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Last Updated: Wednesday, 11 August, 2004, 06:42 GMT 07:42 UK
Thyroid hormone pregnacy warning
Image of a pregnant woman
Women receiving replacement therapy should not be alarmed
An excess of thyroid hormone during pregnancy can harm the unborn baby, warn Chicago University researchers.

But women taking replacements should not worry unduly say UK experts.

High levels tripled miscarriage risk and hampered weight gain in babies who did survive, the US team report in Journal of the American Medical Association.

Replacement is recommended for pregnant women lacking sufficient levels, but it should be tightly controlled they say.

The problems caused by a lack of thyroid hormone during pregnancy, such as miscarriage, are well known.

It can also result in mental retardation in the child.

Women with underactive thyroids, a condition called hypothyroidism, are advised to take supplements to replace the shortage.

A fine balance

But for the first time, researchers have shown overcompensating for this shortage could be equally harmful to the baby.

Dr Samuel Refetoff and colleagues studied people with a rare genetic disorder that makes them resistant to thyroid hormone.

This means even though their levels of the hormone are abnormally high they are unaffected by it and have none of the usual symptoms, such as anxiety and excessive weight loss.

Affected mothers and fathers only pass this trait on to half of their children.

Mothers with the disorder will expose their offspring to high levels of the hormone while in the womb. This will not matter if the baby also has the trait because they will be resistant to the high levels, but it will if they baby does not inherit the disorder.

I would not be alarmist about it.
Dr Prakash Abraham, assistant secretary of the British Thyroid Association

Conversely, babies born to healthy mothers who inherit the trait from their father will experience less than optimal hormone levels despite levels in the womb being normal.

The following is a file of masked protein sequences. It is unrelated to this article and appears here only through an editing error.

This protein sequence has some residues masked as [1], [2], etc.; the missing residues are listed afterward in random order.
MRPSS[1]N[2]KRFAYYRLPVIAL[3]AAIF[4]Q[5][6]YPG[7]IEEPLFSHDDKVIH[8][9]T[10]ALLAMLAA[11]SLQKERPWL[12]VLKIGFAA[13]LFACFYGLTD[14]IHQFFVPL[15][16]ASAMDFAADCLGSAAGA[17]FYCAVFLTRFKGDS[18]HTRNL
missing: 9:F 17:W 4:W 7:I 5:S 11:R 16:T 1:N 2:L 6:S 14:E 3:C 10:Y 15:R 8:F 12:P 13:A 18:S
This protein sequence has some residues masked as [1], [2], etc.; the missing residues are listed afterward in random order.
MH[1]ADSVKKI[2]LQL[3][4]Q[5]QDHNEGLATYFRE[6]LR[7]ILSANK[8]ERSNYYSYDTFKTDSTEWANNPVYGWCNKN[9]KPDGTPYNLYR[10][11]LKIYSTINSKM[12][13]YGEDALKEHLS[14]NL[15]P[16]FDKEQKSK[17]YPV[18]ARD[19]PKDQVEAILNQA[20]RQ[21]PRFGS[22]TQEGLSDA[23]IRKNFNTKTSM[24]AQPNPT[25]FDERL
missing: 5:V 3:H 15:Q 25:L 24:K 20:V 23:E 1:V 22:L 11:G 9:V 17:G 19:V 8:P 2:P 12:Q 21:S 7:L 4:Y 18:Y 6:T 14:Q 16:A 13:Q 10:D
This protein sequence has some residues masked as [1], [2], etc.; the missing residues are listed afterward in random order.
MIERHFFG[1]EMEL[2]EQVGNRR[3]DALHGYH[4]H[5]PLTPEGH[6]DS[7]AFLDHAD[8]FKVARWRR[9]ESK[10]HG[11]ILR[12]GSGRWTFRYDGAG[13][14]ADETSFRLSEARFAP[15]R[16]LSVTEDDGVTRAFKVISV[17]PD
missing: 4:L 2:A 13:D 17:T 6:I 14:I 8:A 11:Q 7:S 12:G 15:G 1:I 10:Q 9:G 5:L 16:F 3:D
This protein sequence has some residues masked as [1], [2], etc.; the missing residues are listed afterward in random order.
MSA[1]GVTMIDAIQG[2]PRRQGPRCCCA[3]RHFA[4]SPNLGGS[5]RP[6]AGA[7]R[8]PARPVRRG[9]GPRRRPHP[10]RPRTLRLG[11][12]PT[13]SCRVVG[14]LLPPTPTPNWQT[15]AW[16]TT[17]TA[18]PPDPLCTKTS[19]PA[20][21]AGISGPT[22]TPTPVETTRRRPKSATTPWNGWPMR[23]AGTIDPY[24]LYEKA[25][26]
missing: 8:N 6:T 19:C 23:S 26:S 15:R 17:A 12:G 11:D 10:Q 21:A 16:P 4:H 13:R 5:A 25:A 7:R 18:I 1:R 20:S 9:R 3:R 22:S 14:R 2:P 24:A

The researchers compared the pregnancy outcomes of 18 couples in which either the mother or father had the genetic trait with the pregnancy outcomes of 18 healthy couples.

Mothers with the genetic disorder were three times more likely to miscarry than those without the disorder, regardless of whether the father had the disorder or not.

Although it would be expected that half of the children born to affected mothers would have the mutation, two-thirds did.

The researchers said this suggests healthy babies are susceptible to high levels of thyroid hormone and the genetic disorder protects babies who inherit the trait from the affects of this hormone excess.

The average weight of the unaffected babies born to mothers with the trait was 20% below average.

Close monitoring

Dr Refetoff said: "We now see that having too much is just as bad as having too little.

"This tells us that hormone replacement must be assessed and fine-tuned so as not to exceed the normal requirements," he said.

Dr Prakash Abraham, assistant secretary of the British Thyroid Association and honorary senior lecturer at the University of Aberdeen, said women on thyroid hormone replacement therapy should not be alarmed at the findings.

"I would not be alarmist about it. These women studied were a small group and, because of their genetic background, I suspect they are exposed to much higher levels of hormone than would be given to women treated with thyroid hormone for hypothyroidism.

"I agree that we should be aware of the possibility that over-replacement is detrimental, but everyone strives to keep things within the normal range during pregnancy and women who are hypothyroid and given hormone treatment are monitored closely," he said.

Professor Lucilla Poston from the baby charity Tommy's said: "This study offers some interesting information which infers, but does not directly prove, that high levels of thyroid hormone in the mother may be damaging to the fetus and cause miscarriage.

"However, the numbers in the study are small and all subjects were members of the same family who have a rare genetic disorder, so it cannot be ruled out that other common genetic influences within the family may play a role."

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